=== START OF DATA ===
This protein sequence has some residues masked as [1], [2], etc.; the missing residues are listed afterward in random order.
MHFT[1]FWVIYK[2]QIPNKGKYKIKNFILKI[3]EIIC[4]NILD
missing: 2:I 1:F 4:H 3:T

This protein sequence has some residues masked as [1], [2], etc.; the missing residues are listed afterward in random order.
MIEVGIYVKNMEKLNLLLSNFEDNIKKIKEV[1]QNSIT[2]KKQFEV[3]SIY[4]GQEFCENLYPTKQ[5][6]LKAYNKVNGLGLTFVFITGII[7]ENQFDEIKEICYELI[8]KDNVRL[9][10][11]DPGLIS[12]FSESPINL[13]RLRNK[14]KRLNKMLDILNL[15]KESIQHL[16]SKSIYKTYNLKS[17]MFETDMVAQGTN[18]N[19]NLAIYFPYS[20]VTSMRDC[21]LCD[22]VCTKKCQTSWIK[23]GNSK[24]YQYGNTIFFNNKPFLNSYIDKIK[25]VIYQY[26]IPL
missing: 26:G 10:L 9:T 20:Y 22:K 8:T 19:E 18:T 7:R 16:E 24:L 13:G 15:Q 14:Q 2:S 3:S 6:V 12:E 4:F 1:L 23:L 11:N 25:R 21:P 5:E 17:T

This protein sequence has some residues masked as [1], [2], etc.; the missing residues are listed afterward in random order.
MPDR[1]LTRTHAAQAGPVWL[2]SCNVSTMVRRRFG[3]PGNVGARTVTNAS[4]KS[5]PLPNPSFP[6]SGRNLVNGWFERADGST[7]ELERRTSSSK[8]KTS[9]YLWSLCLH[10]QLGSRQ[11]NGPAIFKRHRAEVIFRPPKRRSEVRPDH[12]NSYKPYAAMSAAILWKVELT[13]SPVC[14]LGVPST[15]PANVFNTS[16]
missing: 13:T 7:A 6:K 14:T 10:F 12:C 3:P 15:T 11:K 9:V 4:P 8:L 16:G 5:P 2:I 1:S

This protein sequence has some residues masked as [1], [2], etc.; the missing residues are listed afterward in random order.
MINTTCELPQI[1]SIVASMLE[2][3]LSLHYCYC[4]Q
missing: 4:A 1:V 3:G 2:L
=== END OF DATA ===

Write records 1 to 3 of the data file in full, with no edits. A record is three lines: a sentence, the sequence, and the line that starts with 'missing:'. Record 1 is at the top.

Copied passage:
This protein sequence has some residues masked as [1], [2], etc.; the missing residues are listed afterward in random order.
MHFT[1]FWVIYK[2]QIPNKGKYKIKNFILKI[3]EIIC[4]NILD
missing: 2:I 1:F 4:H 3:T

This protein sequence has some residues masked as [1], [2], etc.; the missing residues are listed afterward in random order.
MIEVGIYVKNMEKLNLLLSNFEDNIKKIKEV[1]QNSIT[2]KKQFEV[3]SIY[4]GQEFCENLYPTKQ[5][6]LKAYNKVNGLGLTFVFITGII[7]ENQFDEIKEICYELI[8]KDNVRL[9][10][11]DPGLIS[12]FSESPINL[13]RLRNK[14]KRLNKMLDILNL[15]KESIQHL[16]SKSIYKTYNLKS[17]MFETDMVAQGTN[18]N[19]NLAIYFPYS[20]VTSMRDC[21]LCD[22]VCTKKCQTSWIK[23]GNSK[24]YQYGNTIFFNNKPFLNSYIDKIK[25]VIYQY[26]IPL
missing: 26:G 10:L 9:T 20:Y 22:K 8:T 19:E 18:T 7:R 16:E 24:L 13:G 15:Q 14:Q 2:S 3:S 6:V 12:E 4:F 1:L 23:L 11:N 25:R 21:P 5:E 17:T

This protein sequence has some residues masked as [1], [2], etc.; the missing residues are listed afterward in random order.
MPDR[1]LTRTHAAQAGPVWL[2]SCNVSTMVRRRFG[3]PGNVGARTVTNAS[4]KS[5]PLPNPSFP[6]SGRNLVNGWFERADGST[7]ELERRTSSSK[8]KTS[9]YLWSLCLH[10]QLGSRQ[11]NGPAIFKRHRAEVIFRPPKRRSEVRPDH[12]NSYKPYAAMSAAILWKVELT[13]SPVC[14]LGVPST[15]PANVFNTS[16]
missing: 13:T 7:A 6:K 14:T 10:F 12:C 3:P 15:T 11:K 9:V 4:P 8:L 16:G 5:P 2:I 1:S